A Conversation Could Save A Life

“Fear not, for I am with you; be not dismayed, for I am your God; I will strengthen you, I will help you, I will uphold you with my righteous right hand.” ~ Isaiah 41:10

Although autumn officially begins on Wednesday, September 22, it is safe to say that fall, defined as the season between summer and winter, has arrived. September has brought us the splendor of fall leaves, bountiful harvests, cooler weather, students returning to school, Friday Night lights, and … plenty of Pumpkin Spiced Lattes! 

If we are talking about the many reasons why September is so great, we need to add one more reason to the mix. My hope is that by the time you finish reading this blog, and after you have clicked a few links and read the information, you will feel empowered and more confident about starting a conversation with a friend, co-worker, or acquaintance. And this isn’t just any conversation. No, it’s a conversation regarding a topic that was once considered too taboo to mention, and usually involved people whispering. Now, there is a worldwide effort to bring awareness, action and support services to affect change and save lives. September is National Suicide Prevention Month. Organizations in the US and around the world are raising awareness on suicide prevention. This worldwide initiative is one that will de-stigmatize the topic of suicide and challenge all of us to make a difference in someone’s life, simply by having the compassion to ask, to listen, to give support and to stay connected.

The current year is a time where many of us are feeling extra anxious or troubled. Undoubtedly, the anxiety is exacerbated by following 24/7 news or social media outlets. With all the craziness in our world right now, it is even more important for mental health advocates, prevention organizations, survivors, allies, and community members to unite to promote suicide prevention awareness. We need to spread the word that if someone is in crisis, there are many options available to help them cope. Just starting the conversation and asking “Are you OK? Are you really, OK?” is a small, but compassionate effort that could save a life. Reach out to organizations such as Suicide Prevention Lifeline. It is available confidentially and 24/7 for everyone in the United States at 1-800-273-8255. To know the risk factors and to learn more about the warning signs, visit www.suicidepreventionlifeline.org.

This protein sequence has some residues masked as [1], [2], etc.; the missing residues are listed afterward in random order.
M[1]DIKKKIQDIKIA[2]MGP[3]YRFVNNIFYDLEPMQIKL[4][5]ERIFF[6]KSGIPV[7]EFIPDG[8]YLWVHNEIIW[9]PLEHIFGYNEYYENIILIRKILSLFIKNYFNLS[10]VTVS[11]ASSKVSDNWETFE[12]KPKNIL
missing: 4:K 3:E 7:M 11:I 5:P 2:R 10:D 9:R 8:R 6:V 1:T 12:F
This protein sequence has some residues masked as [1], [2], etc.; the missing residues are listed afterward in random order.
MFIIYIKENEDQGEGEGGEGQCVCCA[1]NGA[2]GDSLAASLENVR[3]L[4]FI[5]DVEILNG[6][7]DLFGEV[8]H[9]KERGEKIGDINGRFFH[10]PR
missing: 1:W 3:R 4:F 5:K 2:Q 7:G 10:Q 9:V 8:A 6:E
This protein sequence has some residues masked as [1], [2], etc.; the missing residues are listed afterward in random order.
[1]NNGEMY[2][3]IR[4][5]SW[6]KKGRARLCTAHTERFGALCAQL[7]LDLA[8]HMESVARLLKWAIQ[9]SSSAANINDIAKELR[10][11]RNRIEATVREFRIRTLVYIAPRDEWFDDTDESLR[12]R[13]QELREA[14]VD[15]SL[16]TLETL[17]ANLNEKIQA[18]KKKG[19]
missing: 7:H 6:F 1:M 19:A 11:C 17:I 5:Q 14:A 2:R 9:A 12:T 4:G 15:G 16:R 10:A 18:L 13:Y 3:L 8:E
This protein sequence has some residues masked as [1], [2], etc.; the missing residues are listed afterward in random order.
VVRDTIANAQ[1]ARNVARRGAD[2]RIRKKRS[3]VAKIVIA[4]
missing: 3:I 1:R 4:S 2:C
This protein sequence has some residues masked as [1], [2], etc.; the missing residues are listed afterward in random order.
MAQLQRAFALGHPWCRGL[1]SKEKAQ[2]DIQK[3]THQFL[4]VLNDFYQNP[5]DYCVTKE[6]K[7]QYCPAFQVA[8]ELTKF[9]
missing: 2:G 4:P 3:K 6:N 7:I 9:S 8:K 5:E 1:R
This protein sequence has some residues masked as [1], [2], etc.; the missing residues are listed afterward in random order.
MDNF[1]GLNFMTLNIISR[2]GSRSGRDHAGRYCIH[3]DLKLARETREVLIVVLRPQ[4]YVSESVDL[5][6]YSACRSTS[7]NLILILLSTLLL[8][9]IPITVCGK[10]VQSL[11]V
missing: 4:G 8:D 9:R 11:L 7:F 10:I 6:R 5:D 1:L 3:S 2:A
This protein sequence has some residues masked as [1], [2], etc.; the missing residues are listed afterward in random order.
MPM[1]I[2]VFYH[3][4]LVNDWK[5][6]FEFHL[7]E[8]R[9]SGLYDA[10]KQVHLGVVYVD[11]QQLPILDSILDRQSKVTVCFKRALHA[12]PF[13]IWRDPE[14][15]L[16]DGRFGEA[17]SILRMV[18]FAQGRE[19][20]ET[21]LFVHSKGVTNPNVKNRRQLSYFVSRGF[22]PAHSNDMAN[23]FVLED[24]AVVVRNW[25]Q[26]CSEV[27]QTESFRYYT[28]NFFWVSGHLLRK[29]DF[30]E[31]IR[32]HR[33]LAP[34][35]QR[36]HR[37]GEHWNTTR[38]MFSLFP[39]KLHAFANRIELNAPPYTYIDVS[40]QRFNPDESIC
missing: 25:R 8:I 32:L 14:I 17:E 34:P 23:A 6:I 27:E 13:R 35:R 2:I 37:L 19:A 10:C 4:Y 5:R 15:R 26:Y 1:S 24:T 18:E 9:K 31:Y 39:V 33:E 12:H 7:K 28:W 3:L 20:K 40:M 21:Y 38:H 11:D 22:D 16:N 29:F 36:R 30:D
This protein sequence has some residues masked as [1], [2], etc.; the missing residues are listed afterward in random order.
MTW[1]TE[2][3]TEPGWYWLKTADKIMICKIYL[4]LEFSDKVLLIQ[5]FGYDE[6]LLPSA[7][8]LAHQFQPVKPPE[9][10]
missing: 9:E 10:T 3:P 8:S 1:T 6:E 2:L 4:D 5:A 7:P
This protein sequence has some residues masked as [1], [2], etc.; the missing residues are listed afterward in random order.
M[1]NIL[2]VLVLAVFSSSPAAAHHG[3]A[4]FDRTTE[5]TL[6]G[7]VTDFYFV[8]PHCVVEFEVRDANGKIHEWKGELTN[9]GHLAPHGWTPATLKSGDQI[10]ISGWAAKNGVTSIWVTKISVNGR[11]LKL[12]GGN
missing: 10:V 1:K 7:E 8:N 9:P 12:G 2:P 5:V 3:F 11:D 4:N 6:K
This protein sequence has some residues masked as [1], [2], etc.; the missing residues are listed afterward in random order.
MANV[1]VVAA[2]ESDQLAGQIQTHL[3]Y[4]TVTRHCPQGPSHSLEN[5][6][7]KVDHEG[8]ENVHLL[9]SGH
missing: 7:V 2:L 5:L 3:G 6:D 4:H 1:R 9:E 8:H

Healing, hope and help can happen. Suicide is preventable for everyone. By starting the conversation, listening without judgement, providing support, and directing help to those who need it, we can prevent suicide and save lives.

Catholic Cemeteries Association provides services to those who are struggling with grief due to the loss of a loved one. This month, our September 2021 Bereavement Bulletin highlights the topic of Suicide Prevention and Awareness and can be accessed on the website www.clecem.org under the Information tab- Bereavement-Grief Support Newsletter, or by clicking here:

Also- to learn more about the signs of depression and how to help a loved one dealing with depression, read our blog:

“3 Things to Keep In Mind if You or A Loved one may be Battling Depression”- Click Here.

For more information or ideas on how to take action to help prevent suicide- Click Here.